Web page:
U Eschews Fat, But Something's Lost in Trans-lation
12/28/2006 11:41 PM PT
Universal Studios was able to reap some fantastic headlines today, and they're worth remarking upon: General Electric's division of all things fun announced it would ban all trans fats at Universal Studios theme parks.
(True, the remaining few industry types still left in Hollywood aren't likely to be affected: They take their meals The Palm -- where steaks sizzle unapologetically in melted butter.)
The coverage of Universal's move is fascinating, as much for what it doesn't say as for what it does. Indeed, Universal comes off glowingly, as the AP gushes, "The early reviews are mostly positive at the Universal Studios theme park in Hollywood where the menu changed on Christmas Eve to cut unhealthy trans fats from many junk food favorites."
The AP's focus has been on how this affects taste, something the five million or so folks who tromp through Universal Studios Hollywood each year surely care about far more than health or legal threats. Absent from the AP's report are the medical and legal contexts in which this is happening: Universal isn't doing this because it loves you and cares about your health; it is terrified about the growing threat of lawsuits and state legislation.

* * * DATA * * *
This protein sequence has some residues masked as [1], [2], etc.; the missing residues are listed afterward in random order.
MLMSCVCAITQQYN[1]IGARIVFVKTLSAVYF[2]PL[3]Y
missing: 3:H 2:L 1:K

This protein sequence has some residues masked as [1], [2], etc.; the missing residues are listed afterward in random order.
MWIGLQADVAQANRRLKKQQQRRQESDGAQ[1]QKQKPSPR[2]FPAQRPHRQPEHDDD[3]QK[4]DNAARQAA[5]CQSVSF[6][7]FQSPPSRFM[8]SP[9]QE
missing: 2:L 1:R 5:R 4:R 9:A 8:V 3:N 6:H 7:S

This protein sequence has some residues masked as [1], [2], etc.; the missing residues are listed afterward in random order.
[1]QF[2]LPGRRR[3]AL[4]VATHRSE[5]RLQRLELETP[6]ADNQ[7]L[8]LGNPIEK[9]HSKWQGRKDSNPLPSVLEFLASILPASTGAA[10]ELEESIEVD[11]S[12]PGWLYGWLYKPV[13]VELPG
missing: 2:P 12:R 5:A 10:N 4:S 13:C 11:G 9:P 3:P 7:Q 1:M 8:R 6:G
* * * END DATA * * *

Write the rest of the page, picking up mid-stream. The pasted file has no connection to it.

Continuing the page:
Justifiably, it turns out. While New York City made headlines recently for banning trans fats, it's something that has plenty of businesses seeing red. Why? Trans fats make fried food last longer, a huge money saver for theme parks shoveling chicken fingers down the gullets of moppets. So it's not just replacing the oil that's more expensive -- it's newly healthy foods won't last as long, and that adds up.
So why are Disney and Universal so suddenly willing to put health before profits? It turns out, Universal and Disney are both running scared from the most terrifying Terminators ever devised: Bureaucrats.
Earlier this month, Hollywood saw Europeans going to war against junk food where it really hurts: On TV. As Daily Variety reported earlier this month, members of the European Parliament are mulling restricting all junk food TV ads aimed at children. And back in May, our own Federal Trade Commission released a report linking media companies' marketing practices to childhood obesity. FTC chairman Deborah Platt Majoras warned, "The FTC plans to monitor industry efforts closely, and we expect to see real improvements."